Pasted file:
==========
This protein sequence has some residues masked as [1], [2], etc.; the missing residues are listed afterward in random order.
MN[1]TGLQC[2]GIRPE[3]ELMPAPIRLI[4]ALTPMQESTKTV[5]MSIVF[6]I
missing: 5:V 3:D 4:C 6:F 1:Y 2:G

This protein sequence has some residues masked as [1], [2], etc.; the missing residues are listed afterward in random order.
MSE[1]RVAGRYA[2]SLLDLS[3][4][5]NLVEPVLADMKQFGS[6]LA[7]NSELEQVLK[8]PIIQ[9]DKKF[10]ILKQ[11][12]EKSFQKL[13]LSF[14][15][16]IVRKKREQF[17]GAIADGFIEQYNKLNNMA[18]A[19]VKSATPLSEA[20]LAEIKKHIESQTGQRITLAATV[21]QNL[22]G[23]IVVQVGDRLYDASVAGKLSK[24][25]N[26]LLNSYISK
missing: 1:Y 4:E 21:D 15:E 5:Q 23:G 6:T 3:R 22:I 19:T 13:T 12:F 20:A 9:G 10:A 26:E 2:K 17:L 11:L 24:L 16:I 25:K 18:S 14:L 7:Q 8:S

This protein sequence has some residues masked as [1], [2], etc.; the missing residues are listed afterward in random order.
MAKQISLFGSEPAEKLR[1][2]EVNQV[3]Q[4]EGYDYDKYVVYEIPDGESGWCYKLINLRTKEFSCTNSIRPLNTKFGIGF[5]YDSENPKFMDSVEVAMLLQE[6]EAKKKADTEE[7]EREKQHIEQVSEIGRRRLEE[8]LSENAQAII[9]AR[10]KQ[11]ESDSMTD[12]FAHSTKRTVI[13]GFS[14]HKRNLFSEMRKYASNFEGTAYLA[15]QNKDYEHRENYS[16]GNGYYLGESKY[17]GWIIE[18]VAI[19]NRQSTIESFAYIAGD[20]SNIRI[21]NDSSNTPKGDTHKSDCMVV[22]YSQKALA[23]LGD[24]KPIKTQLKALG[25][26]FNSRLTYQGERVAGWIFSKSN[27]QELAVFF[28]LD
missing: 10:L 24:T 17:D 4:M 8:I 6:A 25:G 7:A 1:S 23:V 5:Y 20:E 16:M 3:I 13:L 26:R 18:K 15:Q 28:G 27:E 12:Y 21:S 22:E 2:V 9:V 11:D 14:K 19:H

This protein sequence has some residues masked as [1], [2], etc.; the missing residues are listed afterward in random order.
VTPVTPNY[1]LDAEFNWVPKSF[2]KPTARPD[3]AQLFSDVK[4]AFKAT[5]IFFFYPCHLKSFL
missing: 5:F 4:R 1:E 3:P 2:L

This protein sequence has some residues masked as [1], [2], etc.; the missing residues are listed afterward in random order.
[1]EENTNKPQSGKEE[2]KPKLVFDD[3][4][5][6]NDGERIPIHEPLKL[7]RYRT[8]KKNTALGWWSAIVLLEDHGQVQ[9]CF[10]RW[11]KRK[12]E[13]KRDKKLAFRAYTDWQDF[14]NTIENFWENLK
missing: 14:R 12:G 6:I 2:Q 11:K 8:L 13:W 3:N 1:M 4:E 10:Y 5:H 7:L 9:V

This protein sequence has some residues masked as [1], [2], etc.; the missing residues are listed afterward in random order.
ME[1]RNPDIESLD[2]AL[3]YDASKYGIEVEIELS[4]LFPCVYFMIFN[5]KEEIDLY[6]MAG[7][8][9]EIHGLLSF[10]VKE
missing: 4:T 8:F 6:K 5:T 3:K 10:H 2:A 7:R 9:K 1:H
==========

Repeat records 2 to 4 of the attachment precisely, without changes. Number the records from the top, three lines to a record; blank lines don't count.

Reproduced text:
This protein sequence has some residues masked as [1], [2], etc.; the missing residues are listed afterward in random order.
MSE[1]RVAGRYA[2]SLLDLS[3][4][5]NLVEPVLADMKQFGS[6]LA[7]NSELEQVLK[8]PIIQ[9]DKKF[10]ILKQ[11][12]EKSFQKL[13]LSF[14][15][16]IVRKKREQF[17]GAIADGFIEQYNKLNNMA[18]A[19]VKSATPLSEA[20]LAEIKKHIESQTGQRITLAATV[21]QNL[22]G[23]IVVQVGDRLYDASVAGKLSK[24][25]N[26]LLNSYISK
missing: 1:Y 4:E 21:D 15:E 5:Q 23:G 6:T 3:R 22:I 19:T 13:T 12:F 20:A 9:G 10:A 26:E 2:K 17:L 11:L 24:L 16:I 25:K 18:S 14:L 7:Q 8:S

This protein sequence has some residues masked as [1], [2], etc.; the missing residues are listed afterward in random order.
MAKQISLFGSEPAEKLR[1][2]EVNQV[3]Q[4]EGYDYDKYVVYEIPDGESGWCYKLINLRTKEFSCTNSIRPLNTKFGIGF[5]YDSENPKFMDSVEVAMLLQE[6]EAKKKADTEE[7]EREKQHIEQVSEIGRRRLEE[8]LSENAQAII[9]AR[10]KQ[11]ESDSMTD[12]FAHSTKRTVI[13]GFS[14]HKRNLFSEMRKYASNFEGTAYLA[15]QNKDYEHRENYS[16]GNGYYLGESKY[17]GWIIE[18]VAI[19]NRQSTIESFAYIAGD[20]SNIRI[21]NDSSNTPKGDTHKSDCMVV[22]YSQKALA[23]LGD[24]KPIKTQLKALG[25][26]FNSRLTYQGERVAGWIFSKSN[27]QELAVFF[28]LD
missing: 10:L 24:T 17:D 4:M 8:I 6:A 25:G 7:A 1:S 23:V 5:Y 20:E 16:M 3:I 13:L 26:R 18:K 15:Q 28:G 27:E 12:Y 21:S 22:E 2:V 9:V 11:D 14:K 19:H

This protein sequence has some residues masked as [1], [2], etc.; the missing residues are listed afterward in random order.
VTPVTPNY[1]LDAEFNWVPKSF[2]KPTARPD[3]AQLFSDVK[4]AFKAT[5]IFFFYPCHLKSFL
missing: 5:F 4:R 1:E 3:P 2:L